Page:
Red Flags To Watch For In A Job Search
When you’re searching for a job that typically means you’re unemployed or unhappy in your current role. If you’re not actively searching right now, keep these red flags in mind for the future.
“No person or organization has a perfect employment history, and there are always professional gaps or deficiencies. So, even if you relate to some of the “red flags” below, you can still go on to have success and satisfaction at work. Of course, the items listed below can also teach you ‘what not to do,’ to improve your job search results.” (https://careerpotential.com/career-advice-article/red-flags-warning-signs-job-search/)
Red Flags During the Research Phase
Before we talk about job searching, we need to address your must-haves.
What are the five qualities or elements your job must have so that you will feel satisfied and happy?
If you cannot identify what you’re truly looking for (beyond job qualifications and tasks), the odds are that you will continue to find yourself in jobs that leave you wanting more.
You are craving something from your job, whether you know what it is yet or not. If you find yourself compromising on your must-haves, and then rationalizing those compromises, don’t make a rush decision.
If you’re actively job searching, you should be researching the companies you apply to.
Ideally you would do a little digging before submitting your application, but if you’re applying to a lot of places, you may decide to wait for interest from the potential employer before you put effort into researching them.
No matter your method, you must research the company before going in for an interview.
If you can’t find a lot of information about the company, that is a red flag.
Search sites like Glassdoor to find company reviews from current and past employees.
Don’t let one bad review scare you away from going in for an interview. Some employees and organizations are not the right fit, which can result in a negative experience. This does not automatically mean that your experience will be negative.
If you go in for an interview and experience additional red flags, take that as a warning sign to stay away.
Searching for the company on Google should reveal more than just the company website. If they have many years of
experience, or claim to be industry leaders, publications should have picked up their story.
Red Flags During the Courting Phase
The courting phase is part of the hiring process. It begins when a company reaches out to you after receiving your resume and lasts up until a signed job offer.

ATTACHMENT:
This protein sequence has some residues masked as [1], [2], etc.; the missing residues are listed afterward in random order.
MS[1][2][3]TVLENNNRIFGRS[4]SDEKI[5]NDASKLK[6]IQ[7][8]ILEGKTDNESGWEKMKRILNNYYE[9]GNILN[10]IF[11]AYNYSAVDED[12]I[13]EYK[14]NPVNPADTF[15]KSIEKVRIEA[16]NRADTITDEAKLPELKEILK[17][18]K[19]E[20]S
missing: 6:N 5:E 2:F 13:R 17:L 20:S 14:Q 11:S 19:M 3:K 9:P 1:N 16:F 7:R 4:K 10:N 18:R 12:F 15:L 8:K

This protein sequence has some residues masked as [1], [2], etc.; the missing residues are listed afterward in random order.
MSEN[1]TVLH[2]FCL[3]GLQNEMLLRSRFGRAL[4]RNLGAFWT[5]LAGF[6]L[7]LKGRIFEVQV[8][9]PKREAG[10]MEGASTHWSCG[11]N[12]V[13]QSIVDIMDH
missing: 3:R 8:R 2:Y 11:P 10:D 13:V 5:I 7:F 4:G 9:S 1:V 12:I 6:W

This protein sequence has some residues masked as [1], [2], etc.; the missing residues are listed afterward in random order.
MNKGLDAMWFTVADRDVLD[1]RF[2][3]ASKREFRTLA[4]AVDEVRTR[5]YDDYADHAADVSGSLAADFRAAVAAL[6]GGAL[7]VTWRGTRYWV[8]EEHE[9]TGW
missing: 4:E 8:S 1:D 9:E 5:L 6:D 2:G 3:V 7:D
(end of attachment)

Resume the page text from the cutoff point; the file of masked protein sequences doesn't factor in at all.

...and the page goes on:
During the courting phase, a company may reach out to you to request more information about your resume or examples from your portfolio, they may request a phone or in-person interview, and they may continue to request follow-up interviews.
Is the company in a rush to hire you? While this may feel flattering, it is a red flag.
The hiring process (or courting phase) is expensive. If it is rushed, mistakes are more likely to be made and the employer is not putting
hiring the right person for the job.
While we want the courting phase to be long enough to fully consider what is best for the company and the potential new hire, we do not want a lack of communication.
A lack of communication from the company to you during the courting phase is a red flag.
The company should show that they value the hiring process and that they also value your time.
If they consider you a valuable candidate, they should be reaching out to maintain your interest in the position at their company.
If the job description and/or title is changed throughout the hiring process, the company may not fully understand the business pain they are trying to solve.
If the company is unclear about the position they are trying to fill, this sets you up for a negative working experience. Senior managers in the company may have different opinions about what your goals are, how you should be spending your time, or they may have no idea what you should be doing.
You may have the experience necessary to take a position like this, set clear boundaries and help the company move forward. Just consider all of the potential red flags before you sign the job offer.
Red Flags During the Interview Phase
As we mentioned before, the hiring process is expensive.
If interviews are not taken seriously by the company, that is a red flag.
If the interview gets rescheduled, the people responsible for the interview change, or you are rushed through the process, either your potential role or the hiring process is not a high priority for the company.
If prospective employers are frugal with their time or do not respect the hiring process, it’s highly probably that they frequently make hiring mistakes, have an inconsistent company culture, or experience a high turnover rate.
Take the time to ask questions during an interview.
It is as much your time to learn about the company as it is their time to learn about you.
Asking questions in an interview is often a method for companies to weed out candidates who are not truly interested in the position or the company. If you are interested, take the time to consider all of the important questions you need to ask before signing a potential job offer.